We (foolishly) thought to make a quick stop here while driving from Telluride, Colorado to Bryce Canyon, Utah but we wound up spending several hours and would have liked to have stayed even more.
This is a fascinating national park, with the remnants of the cave dwellings of the Pueblo Indians, who lived in this area from 600-1300 A.D. The site was not widely known and studied until the 19th century.
Explore these ruins, climb their steep ladders and squeeze through their tiny tunnels (as you can imagine, this was a real hit with the kids!) This is a great place to visit if you’re in the “Four Corners” region (where the states of Arizona, New Mexico, Utah and Colorado meet) of America.
At the park visitor center, you can sign up for guided tours for the popular Cliff Palace and Balcony House. We opted for the ladders of the Balcony house tours and our youngest son was thrilled at the chance to be the assistant ranger, helping to lead the tour group through tunnels and ladders to work their way through the elaborate cave dwellings. The park rangers provide informative tours, filled with information about the daily lives of these Pueblan cave dwellers.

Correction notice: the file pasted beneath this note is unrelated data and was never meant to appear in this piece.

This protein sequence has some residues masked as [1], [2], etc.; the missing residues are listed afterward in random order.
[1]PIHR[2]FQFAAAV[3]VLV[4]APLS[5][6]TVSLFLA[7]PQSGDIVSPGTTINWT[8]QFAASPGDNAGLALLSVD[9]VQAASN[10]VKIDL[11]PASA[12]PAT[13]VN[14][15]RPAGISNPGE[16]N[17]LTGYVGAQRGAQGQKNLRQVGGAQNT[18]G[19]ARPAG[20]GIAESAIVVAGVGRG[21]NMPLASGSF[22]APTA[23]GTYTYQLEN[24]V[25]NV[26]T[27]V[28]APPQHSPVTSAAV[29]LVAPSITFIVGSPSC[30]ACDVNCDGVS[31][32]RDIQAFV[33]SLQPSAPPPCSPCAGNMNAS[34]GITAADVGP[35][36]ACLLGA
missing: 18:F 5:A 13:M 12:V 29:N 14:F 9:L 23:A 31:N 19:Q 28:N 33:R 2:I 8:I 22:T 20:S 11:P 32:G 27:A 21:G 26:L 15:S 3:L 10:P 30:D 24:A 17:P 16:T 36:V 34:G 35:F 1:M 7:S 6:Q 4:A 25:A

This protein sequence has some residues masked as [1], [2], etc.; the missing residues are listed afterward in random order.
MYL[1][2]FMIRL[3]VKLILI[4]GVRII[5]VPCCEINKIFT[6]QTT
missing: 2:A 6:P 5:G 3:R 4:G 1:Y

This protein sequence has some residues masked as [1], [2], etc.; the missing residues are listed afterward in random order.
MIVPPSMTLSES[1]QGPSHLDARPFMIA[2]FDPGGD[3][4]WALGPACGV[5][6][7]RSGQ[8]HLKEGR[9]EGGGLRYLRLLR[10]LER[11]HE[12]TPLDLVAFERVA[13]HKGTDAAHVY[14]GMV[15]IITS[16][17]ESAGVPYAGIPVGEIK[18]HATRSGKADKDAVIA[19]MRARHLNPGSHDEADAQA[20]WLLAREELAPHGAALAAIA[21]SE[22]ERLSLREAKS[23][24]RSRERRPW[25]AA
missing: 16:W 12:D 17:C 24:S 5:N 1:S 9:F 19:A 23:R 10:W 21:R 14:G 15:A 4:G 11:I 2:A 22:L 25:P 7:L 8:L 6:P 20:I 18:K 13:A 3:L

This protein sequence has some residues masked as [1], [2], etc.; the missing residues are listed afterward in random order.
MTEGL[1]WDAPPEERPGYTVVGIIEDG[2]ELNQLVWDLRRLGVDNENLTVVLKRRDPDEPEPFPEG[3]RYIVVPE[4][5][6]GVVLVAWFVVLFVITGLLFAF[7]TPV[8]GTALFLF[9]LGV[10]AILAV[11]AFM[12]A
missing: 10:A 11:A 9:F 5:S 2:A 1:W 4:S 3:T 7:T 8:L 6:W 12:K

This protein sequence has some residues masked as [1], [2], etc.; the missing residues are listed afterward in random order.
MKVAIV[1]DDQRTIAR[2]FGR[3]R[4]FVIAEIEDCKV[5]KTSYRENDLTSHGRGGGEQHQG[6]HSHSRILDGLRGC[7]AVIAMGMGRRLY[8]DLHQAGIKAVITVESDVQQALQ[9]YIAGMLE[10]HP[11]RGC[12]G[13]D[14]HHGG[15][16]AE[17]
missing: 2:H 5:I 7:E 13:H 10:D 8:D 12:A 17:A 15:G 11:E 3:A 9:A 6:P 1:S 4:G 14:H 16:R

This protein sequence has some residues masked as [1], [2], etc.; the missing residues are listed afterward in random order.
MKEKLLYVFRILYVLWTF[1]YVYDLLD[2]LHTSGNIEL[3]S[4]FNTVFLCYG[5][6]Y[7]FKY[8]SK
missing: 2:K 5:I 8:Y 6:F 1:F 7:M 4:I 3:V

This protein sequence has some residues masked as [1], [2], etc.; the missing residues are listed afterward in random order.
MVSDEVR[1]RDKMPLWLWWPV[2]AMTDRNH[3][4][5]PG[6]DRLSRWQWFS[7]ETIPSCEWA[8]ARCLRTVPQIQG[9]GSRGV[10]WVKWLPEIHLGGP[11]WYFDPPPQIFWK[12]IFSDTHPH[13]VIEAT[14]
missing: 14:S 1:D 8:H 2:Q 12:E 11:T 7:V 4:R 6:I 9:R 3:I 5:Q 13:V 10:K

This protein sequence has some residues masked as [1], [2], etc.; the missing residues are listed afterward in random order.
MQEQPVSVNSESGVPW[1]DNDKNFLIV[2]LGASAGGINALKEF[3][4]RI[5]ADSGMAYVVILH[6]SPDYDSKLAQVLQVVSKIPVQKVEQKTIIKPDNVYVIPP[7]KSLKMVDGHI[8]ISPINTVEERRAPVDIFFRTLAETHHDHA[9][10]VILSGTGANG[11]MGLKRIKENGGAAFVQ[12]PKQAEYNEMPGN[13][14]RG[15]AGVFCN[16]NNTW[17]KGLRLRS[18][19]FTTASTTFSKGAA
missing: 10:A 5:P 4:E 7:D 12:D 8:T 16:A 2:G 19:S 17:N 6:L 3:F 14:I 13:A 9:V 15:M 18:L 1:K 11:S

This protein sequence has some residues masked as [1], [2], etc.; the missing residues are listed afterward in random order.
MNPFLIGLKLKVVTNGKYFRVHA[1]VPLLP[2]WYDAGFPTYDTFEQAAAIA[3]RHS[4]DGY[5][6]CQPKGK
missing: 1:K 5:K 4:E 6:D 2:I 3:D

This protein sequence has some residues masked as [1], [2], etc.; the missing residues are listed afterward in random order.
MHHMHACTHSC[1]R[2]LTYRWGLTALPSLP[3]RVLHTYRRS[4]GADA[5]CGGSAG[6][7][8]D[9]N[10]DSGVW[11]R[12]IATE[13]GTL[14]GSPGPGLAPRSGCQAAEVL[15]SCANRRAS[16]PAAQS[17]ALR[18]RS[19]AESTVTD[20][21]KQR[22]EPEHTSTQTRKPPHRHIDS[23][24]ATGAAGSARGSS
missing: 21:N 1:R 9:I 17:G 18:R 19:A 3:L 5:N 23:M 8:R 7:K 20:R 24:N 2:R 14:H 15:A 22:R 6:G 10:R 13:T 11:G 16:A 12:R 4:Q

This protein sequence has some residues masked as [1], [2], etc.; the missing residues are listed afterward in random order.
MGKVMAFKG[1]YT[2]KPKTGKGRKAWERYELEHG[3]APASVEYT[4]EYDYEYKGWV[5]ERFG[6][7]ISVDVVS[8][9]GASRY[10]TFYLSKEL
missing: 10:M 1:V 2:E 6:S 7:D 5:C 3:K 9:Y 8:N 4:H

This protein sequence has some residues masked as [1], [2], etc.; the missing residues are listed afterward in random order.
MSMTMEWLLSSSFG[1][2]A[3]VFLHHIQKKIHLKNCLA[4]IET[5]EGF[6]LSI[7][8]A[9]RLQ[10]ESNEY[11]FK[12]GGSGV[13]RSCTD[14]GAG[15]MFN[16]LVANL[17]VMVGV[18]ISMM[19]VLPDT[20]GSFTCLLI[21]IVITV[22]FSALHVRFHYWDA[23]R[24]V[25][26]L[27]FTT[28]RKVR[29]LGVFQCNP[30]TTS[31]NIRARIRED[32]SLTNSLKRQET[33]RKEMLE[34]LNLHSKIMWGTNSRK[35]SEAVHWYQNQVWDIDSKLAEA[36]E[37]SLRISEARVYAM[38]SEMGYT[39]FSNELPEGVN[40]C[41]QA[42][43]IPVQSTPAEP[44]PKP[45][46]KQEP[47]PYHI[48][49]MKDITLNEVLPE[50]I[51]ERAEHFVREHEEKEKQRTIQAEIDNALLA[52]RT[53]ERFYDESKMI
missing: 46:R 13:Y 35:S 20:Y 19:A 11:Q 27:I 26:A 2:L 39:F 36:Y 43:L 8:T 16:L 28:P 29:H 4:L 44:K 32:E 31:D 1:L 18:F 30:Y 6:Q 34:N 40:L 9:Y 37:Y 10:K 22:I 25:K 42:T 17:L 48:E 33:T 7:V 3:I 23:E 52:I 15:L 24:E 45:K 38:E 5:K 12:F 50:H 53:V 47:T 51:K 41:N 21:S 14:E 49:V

Balcony House was built into the cliffs in a way that it could not be seen from above… precisely what makes it so much fun to visit today (if you don’t suffer from vertigo – there are some steep climbs up ladders). Be sure to brink good walking shoes!
The Cliff Palace was the largest of the Puebloan cliff dwellings, with 150 rooms. The Cliff Palace contains 23 kivas – religious rooms, though to be used by the separate clans living here (and leading archaeologists to believe that 23 clans may have lived here at varous times).
Even if your travel schedule only allows yo to see a few of the sites, the scenic drive offers lookout points with panoramic views over the ruins.
If you’re travelling through the American southwest, make it a point to visit this fascinating national park and the well-preserved ruins of the cliff-dwelling Pueblo Indians.